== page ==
“It’s an exciting time to be involved in global health research,” said Ambassador Mark R. Dybul, addressing NIAID’s fellows during a retreat on global health research held recently. Organized by a committee of institute fellows and the Office of Training and Diversity, the retreat featured panel discussions about the various facets of implementing and running global health research programs.
Some fellows were astounded to learn of the many and wide-ranging NIAID research projects under way across the globe to better understand such diseases as malaria, TB and HIV. Said one during the morning session, “How can I learn more about these programs and get involved?”
A key theme emerged early in the day. Contrary to much of what we know about biomedical research training, global health research involves a broad and interdisciplinary approach, a notion that surprised many postdocs whose research is generally more narrowly focused. More than biological in nature, global health problems are influenced by cultural, economic and political forces.
No one articulated that theme better than Dybul. As former U.S. global AIDS coordinator under the George W. Bush administration and co-director of Georgetown University’s O’Neill Institute for National and Global Health Law, Dybul has seen the evolution of global health research first hand. Offering a frank historical perspective, he noted the lack of interest early on among policymakers and others to put resources into improving global health.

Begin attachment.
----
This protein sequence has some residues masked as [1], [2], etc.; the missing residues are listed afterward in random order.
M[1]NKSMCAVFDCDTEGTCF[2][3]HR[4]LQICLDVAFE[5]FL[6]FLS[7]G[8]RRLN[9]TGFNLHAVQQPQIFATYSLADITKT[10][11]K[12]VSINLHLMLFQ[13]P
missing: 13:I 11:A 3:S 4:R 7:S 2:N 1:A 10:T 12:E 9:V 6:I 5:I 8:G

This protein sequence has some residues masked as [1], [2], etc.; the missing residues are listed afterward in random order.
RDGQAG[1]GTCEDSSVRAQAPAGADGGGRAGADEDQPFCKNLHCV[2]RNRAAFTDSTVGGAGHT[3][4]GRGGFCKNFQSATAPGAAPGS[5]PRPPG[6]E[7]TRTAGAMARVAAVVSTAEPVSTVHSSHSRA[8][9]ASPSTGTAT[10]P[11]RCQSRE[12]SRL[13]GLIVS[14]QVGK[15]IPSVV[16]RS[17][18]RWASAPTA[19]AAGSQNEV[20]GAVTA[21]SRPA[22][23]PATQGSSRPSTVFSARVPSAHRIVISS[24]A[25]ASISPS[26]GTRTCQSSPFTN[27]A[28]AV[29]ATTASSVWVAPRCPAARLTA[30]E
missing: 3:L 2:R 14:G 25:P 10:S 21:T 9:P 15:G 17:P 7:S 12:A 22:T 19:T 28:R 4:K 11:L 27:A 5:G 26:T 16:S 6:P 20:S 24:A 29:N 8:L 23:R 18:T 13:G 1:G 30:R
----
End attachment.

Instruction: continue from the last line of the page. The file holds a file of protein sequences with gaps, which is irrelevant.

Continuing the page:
The paradigm shift toward multidisciplinary solutions eventually led to some of the greatest public health successes in global health in the last decade, largely driven by science. As a result of NIAID and other institute research advances, “we can see the end of HIV, malaria, maternal death and preventable child death,” Dybul said.
Panelists also emphasized the importance of looking broadly and working cooperatively. Dr. Clifton E. Barry III, who works on drug development for TB in the Laboratory of Infectious Diseases, emphasized that it is more than just scientific issues that inform research. Global health researchers, he says, must understand the politics of disease at every level and ask, “What do we focus on in the lab that can make a scalable difference?” The work has to be done cooperatively not just to shed light on public health problems, but also to build research capacity in host countries.
The day ended with a review of NIAID’s international research and an introduction to NIAID’s Office of Global Research by its senior international scientific advisor, Dr. Karl Western. He explained the office’s role in establishing diplomatic relationships with several countries and supporting and expanding the institute’s international activities.—Marci Karth Better